Approximately 500 out of a possible 3,000 employees at the ABC Television Network have opted to take the company’s voluntary buyout offering, completing the first step of a companywide downsizing.

Staffers had until last Friday to decide to take the offer, which was made available to all non-union employees in December.

At that time, then-company president John Sias cautioned that if a significant number of employees did not agree to take the package, layoffs could follow.

While the company never publicly discussed a goal for the project, it is believed that the company was targeting 500 employees to take the offer.

“There wasn’t really a goal specified,” an ABC spokeswoman said yesterday. She added that department heads were now in the process of analyzing the impact on their divisions. Thus, the potential for additional layoffs is unclear.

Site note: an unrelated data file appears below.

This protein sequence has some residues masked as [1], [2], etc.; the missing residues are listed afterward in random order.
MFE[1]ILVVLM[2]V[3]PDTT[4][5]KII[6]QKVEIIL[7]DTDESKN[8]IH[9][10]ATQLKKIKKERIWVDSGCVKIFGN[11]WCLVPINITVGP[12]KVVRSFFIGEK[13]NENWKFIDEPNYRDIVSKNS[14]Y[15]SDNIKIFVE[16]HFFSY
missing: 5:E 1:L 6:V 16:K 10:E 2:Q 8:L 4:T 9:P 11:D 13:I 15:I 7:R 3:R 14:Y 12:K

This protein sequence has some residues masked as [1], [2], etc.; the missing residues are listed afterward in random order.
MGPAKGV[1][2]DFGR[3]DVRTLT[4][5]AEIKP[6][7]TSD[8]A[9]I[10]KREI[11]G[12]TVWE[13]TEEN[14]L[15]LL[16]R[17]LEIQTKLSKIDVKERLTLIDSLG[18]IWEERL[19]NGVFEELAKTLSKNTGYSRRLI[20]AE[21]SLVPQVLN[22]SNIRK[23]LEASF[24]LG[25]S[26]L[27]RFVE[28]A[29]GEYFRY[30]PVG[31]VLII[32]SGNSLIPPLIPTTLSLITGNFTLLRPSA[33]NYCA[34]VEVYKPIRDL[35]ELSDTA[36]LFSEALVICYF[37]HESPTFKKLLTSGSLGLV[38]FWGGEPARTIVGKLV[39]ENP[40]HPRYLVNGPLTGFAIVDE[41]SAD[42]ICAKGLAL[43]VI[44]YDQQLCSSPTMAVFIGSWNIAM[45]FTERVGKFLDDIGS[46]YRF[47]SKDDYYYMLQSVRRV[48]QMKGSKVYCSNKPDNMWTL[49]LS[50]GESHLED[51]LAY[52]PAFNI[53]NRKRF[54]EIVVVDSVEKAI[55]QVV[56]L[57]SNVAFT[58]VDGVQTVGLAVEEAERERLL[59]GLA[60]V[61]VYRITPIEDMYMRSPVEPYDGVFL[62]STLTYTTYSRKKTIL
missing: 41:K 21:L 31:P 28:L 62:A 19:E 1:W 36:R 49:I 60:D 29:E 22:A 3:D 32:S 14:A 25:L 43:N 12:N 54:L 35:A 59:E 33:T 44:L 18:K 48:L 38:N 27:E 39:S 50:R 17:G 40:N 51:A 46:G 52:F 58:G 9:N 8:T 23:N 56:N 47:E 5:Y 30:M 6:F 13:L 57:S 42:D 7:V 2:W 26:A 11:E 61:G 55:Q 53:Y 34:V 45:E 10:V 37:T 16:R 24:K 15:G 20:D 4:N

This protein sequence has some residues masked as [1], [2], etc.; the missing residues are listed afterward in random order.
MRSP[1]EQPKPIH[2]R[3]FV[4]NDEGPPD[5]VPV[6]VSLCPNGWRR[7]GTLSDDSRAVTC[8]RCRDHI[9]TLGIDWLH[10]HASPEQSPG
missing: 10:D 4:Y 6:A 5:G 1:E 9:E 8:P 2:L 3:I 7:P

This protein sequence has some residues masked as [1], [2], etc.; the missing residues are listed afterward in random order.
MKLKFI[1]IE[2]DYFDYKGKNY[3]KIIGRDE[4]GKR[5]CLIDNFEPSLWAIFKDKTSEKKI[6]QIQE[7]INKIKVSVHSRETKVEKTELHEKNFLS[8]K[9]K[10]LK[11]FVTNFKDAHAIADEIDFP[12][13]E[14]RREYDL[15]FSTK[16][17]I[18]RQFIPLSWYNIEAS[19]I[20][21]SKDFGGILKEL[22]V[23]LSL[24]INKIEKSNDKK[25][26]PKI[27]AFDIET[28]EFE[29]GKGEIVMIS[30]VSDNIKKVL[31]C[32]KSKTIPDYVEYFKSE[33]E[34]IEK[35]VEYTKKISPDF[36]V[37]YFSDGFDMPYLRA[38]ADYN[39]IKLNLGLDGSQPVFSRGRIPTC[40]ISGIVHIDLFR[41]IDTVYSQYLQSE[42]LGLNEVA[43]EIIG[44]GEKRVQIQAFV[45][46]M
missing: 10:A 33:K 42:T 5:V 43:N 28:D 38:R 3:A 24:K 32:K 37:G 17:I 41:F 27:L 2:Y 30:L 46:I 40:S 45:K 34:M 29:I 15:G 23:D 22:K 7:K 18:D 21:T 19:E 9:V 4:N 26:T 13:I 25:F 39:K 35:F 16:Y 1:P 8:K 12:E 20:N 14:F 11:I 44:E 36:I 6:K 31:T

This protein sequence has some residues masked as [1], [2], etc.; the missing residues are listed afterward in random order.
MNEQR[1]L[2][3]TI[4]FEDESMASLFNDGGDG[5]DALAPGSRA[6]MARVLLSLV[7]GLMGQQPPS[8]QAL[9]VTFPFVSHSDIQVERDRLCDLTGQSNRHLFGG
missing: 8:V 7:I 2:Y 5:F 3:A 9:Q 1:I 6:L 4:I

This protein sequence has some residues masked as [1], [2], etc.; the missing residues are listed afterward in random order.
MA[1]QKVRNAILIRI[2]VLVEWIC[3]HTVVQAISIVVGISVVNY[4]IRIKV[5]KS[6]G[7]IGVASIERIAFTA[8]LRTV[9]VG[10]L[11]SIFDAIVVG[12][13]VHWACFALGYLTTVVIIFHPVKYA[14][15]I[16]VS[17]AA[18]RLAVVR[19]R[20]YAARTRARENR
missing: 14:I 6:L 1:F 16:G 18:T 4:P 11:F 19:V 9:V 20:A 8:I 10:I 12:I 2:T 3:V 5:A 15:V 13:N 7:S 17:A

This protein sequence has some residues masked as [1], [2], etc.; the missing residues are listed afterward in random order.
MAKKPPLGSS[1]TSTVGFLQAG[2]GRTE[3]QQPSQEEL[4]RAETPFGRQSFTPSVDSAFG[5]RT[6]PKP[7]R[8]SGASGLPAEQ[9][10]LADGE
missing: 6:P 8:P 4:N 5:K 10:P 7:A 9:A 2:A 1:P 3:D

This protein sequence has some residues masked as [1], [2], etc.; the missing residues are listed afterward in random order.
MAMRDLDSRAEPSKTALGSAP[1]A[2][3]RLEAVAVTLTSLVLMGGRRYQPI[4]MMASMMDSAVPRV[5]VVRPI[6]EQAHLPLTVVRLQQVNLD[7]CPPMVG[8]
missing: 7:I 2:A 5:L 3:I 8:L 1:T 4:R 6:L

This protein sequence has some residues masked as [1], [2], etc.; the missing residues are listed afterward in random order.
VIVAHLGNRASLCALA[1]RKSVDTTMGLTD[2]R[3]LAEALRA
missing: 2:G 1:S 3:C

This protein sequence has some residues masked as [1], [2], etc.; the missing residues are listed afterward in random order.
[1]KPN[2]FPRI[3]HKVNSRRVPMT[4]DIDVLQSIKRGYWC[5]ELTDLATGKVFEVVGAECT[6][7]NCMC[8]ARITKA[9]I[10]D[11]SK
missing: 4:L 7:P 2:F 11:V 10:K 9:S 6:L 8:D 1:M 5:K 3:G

Moreover, it’s possible that someone wanting to take the package could be enticed to stay because the company deems them necessary to the operation; that ultimately could affect the total buyout tally.

In addition to six months of medical benefits, placement help and payment for unused vacation time, employees opting for the plan also will receive severance packages well above the company’s usual offerings. In some cases, those packages contain up to 112 weeks’ pay above and beyond the traditional severance deal.

Union-represented employees or those covered under personal service contracts with the web were eligible for the package. Those taking the deal must leave by Feb. 19.

Capital Cities/ABC, parent of the ABC Television Network, recently reported that the company’s net earnings dropped 28% during the past year, which included a “significant” decline in operating income and a “small earnings decline” at the television network.

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